I’ve been reading World War One diaries and letters (getting distracted by sources is an occupational hazard in my research) as I look for sample primary sources for teaching crowdsourcing at the HILT summer school in Maryland next week and for my CENDARI fellowship later this year.
I noticed one line in the Diary of William Henry Winter WWI 1915 that manages to convey a lot without directly giving any information about his opinions or relationship with this person:
‘Major Saunders is supposed to be on his way back here as well but I don’t know as he is coming back to our Coy, I hope not any way. We have got a good man now.’
There’s nothing in the rest of the entries online that provides any further background. It may be that sections of this correspondence either didn’t survive, weren’t held by the same person, or perhaps were edited before deposit with the library or during transcription (it’s particularly hard to judge as the site doesn’t have images of the original document), so this particular silence may not have been intentional.
Whatever the case, it’s a good reminder that there are silences behind every piece of content. While it’s an amazing time to research the lives of those caught up in WWI as more and more private and public material is digitised and shared, silences can be created in many ways – official archives privilege some voices over others, personal collections can be censored or remain tucked away in a shoebox, and large parts of people’s experiences simply went unrecorded. Content hidden behind paywalls or inaccessible to search engines (whether inadvertently hidden behind a search box or through lack of text transcription or description) is effectively hushed, if not exactly silenced. Sources and information about WWI collected via community groups on Facebook may be lost the next time they change their terms and conditions, or only partially shared. Our challenge is to make the gaps and questions about what was collected visible (audible?) while also being careful not to render the undigitised or unsearchable invisible in our rush to privilege the easily-accessible.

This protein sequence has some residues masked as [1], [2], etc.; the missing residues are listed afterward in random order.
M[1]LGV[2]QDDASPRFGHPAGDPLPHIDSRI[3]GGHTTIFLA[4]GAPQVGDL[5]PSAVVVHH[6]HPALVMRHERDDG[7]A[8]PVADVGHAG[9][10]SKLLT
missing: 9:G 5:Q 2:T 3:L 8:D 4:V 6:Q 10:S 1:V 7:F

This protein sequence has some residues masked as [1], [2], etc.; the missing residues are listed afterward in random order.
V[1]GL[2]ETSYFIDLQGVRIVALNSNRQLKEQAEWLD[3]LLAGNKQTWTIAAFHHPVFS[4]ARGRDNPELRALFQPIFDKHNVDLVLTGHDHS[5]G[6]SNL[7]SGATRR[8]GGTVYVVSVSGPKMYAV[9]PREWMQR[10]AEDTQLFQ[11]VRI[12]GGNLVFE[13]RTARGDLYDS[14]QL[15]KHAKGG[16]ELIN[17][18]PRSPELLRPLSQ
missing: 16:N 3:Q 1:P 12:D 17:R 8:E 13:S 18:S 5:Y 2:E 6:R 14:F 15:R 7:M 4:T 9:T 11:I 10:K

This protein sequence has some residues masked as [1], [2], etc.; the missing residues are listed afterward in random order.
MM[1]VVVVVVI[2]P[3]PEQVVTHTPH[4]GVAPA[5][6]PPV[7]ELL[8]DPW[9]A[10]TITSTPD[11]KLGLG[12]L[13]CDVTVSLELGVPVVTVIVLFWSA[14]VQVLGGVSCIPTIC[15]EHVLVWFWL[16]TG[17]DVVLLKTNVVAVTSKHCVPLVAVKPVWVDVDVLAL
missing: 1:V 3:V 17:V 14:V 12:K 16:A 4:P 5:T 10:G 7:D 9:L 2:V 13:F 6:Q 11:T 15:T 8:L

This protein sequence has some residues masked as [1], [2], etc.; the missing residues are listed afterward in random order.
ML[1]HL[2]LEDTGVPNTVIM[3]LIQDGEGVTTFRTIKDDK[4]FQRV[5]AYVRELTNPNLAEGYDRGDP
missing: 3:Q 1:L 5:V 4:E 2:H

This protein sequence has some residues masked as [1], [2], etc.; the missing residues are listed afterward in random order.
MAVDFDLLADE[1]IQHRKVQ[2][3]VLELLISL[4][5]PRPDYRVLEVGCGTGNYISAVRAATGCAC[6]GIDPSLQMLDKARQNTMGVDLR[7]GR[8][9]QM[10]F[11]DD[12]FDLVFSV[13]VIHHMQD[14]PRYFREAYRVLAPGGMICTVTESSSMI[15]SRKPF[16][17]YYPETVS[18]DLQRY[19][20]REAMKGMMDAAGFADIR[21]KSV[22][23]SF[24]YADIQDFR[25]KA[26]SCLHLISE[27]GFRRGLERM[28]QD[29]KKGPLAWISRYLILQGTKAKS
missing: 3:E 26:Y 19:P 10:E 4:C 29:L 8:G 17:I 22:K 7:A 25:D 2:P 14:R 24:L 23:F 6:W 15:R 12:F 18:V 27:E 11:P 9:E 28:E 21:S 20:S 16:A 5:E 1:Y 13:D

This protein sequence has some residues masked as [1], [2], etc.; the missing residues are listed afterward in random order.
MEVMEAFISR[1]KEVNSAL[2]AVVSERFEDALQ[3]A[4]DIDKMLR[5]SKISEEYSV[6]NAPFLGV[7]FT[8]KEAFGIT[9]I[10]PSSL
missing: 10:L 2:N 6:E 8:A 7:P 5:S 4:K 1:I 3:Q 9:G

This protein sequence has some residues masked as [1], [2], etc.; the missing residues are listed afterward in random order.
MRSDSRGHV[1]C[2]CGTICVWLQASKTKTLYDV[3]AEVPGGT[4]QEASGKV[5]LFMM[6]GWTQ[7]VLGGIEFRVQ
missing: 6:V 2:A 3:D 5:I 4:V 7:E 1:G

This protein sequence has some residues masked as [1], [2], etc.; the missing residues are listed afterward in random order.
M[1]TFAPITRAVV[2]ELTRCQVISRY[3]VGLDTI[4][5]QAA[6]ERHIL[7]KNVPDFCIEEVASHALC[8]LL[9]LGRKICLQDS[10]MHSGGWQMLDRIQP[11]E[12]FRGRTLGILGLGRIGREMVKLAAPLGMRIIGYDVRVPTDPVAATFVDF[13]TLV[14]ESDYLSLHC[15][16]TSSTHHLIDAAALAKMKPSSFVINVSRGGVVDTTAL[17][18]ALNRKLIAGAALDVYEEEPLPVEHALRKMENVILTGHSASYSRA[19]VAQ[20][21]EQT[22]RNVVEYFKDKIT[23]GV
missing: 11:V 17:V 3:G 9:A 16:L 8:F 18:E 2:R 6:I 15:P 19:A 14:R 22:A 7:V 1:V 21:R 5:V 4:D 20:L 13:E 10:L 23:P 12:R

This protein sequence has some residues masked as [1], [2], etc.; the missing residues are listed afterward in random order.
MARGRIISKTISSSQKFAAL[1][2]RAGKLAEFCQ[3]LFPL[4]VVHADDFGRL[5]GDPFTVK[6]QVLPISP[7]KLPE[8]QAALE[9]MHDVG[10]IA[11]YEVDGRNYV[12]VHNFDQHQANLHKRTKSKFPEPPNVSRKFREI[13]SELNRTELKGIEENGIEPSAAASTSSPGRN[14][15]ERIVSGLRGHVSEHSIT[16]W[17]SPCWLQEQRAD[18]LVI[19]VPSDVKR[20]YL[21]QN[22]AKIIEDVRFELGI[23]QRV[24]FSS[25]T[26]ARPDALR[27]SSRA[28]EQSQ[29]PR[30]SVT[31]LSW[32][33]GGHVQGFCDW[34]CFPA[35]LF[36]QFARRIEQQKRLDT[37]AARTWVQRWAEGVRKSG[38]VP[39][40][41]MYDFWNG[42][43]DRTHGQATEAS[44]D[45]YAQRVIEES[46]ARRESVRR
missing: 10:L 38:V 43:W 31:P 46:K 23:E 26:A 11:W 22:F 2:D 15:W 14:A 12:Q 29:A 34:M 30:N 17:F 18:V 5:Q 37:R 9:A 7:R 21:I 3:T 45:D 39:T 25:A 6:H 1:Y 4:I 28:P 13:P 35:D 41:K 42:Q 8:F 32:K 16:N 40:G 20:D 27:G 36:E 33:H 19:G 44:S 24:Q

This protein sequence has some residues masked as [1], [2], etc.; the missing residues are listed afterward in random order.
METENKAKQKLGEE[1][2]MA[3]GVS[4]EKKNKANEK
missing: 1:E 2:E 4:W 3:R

[Update: I’ve just realised that Winter might not have needed to provider further context as it seems many men in his unit were from the same region as him, and therefore his relationship with the Major may have pre-dated the war. Tacit knowledge is of course another example of the unrecorded, and one perhaps more familiar to us now than the unsayable.]